Wednesday, September 24, 2008

Notes from Sam -- 10 Sep 2008

Elder Durkin with members and a cake shaped like the Preston Temple
District Leaders' Council with President Bullock
Dear family,

Yvonne is still committed for baptism on Saturday. We showed her the font at church on Sunday and went over the baptismal interview questions with her later that evening. She’s very nervous, about the interview, about the baptism, and especially about the confirmation. Her bad experience at that evangelical church still bothers her. The gospel principles lesson on Sunday was about the gift of the Holy Ghost, and she asked if there was any way she could get the Holy Ghost without having people lay their hands on her head. : ( I feel bad for her. But she is definitely ready for baptism, and we’re excited for her. We have the baptismal program all sorted out now. Unfortunately, Yvonne is gone all week since her college has sent her on a school-sponsored camping trip (what timing!). She gets back on Friday morning, though, so we will do the baptismal interview on Friday evening and have the baptism on Saturday. I’m looking forward to it a lot.

Chorley 2nd Ward also has a baptism on Saturday, a young man who works in the MTC cafeteria. They’ve told me a lot about him and he sounds like a really great person. I haven’t met him yet, but I’ll be conducting his baptismal interview on Friday. I’m a bit nervous about it, but not too much. It sounds like he’s really solid and really prepared.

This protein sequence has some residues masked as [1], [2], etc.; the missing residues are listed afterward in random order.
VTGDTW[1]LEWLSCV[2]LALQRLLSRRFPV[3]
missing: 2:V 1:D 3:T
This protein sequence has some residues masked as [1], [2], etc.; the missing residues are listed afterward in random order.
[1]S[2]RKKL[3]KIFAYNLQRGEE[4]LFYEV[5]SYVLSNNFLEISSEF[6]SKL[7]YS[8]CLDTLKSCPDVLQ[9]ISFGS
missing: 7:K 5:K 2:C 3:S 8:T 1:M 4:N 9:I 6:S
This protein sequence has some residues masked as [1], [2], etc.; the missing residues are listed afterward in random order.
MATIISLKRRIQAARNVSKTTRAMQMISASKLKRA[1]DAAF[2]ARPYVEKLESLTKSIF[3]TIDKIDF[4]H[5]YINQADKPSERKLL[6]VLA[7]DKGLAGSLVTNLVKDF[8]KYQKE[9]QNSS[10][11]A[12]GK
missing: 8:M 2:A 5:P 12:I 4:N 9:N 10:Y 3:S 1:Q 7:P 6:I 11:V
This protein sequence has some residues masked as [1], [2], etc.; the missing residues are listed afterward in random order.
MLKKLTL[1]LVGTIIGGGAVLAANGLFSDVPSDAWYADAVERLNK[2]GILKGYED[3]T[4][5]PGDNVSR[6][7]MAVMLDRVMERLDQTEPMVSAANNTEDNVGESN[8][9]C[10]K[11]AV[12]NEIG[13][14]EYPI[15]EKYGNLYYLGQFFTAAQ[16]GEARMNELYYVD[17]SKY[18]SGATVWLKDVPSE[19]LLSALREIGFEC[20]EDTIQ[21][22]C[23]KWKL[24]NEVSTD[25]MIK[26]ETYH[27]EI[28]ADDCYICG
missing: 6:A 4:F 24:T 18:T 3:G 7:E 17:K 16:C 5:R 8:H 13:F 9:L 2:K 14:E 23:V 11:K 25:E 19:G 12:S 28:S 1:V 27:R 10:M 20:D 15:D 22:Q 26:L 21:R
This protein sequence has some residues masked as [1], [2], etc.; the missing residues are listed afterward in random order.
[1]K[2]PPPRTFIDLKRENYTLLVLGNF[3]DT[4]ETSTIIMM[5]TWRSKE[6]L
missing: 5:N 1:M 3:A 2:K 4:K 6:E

Blackburn Ward has had a ton of baptisms this calendar year, but unfortunately none of them (except one who moved to a different ward) are currently considered active. : ( Elder Durkin and I have struggled even to get into their homes over the past month, but this week we managed to have proper visits with a couple of the families. It was a poignant experience. I can see glimpses of how wonderful it must have been to teach these people and help them progress towards baptism, and I can see that they’re good people. But they aren’t growing in the gospel like they could be. One man we spoke with has relapsed heavily on his several addictions. The first time we got into his home he was really drunk, apparently worse than Elder Durkin had ever seen him before his baptism. It seems like he still feels warmly towards the church and wants to be involved, but these addictions just have control over his life right now. Another woman we visited kept on repeating to us “I don’t want to go to church,” and telling us that she was happy as she was and felt that God was happy with her, but we could tell that she was lying to herself. I’m hoping that I can help some of these people at least make it back to church. But it’s really up to them to make the choice. The whole experience has motivated me to think more deeply about Yvonne’s baptism and wonder if she has the support she’s going to need. The two female young single adults in the ward who are close to Yvonne’s age and one of the bishopric members have done a great job of reaching out to her, which reassures me a lot. But there’s going to be a lot of careful work to do in the weeks after her baptism to make sure the ward really adopts her. I wish I had Mom and Dad in Blackburn Ward to fellowship all our recent converts! : ) I always love hearing about all the things you do with the Blincos and how great they are doing.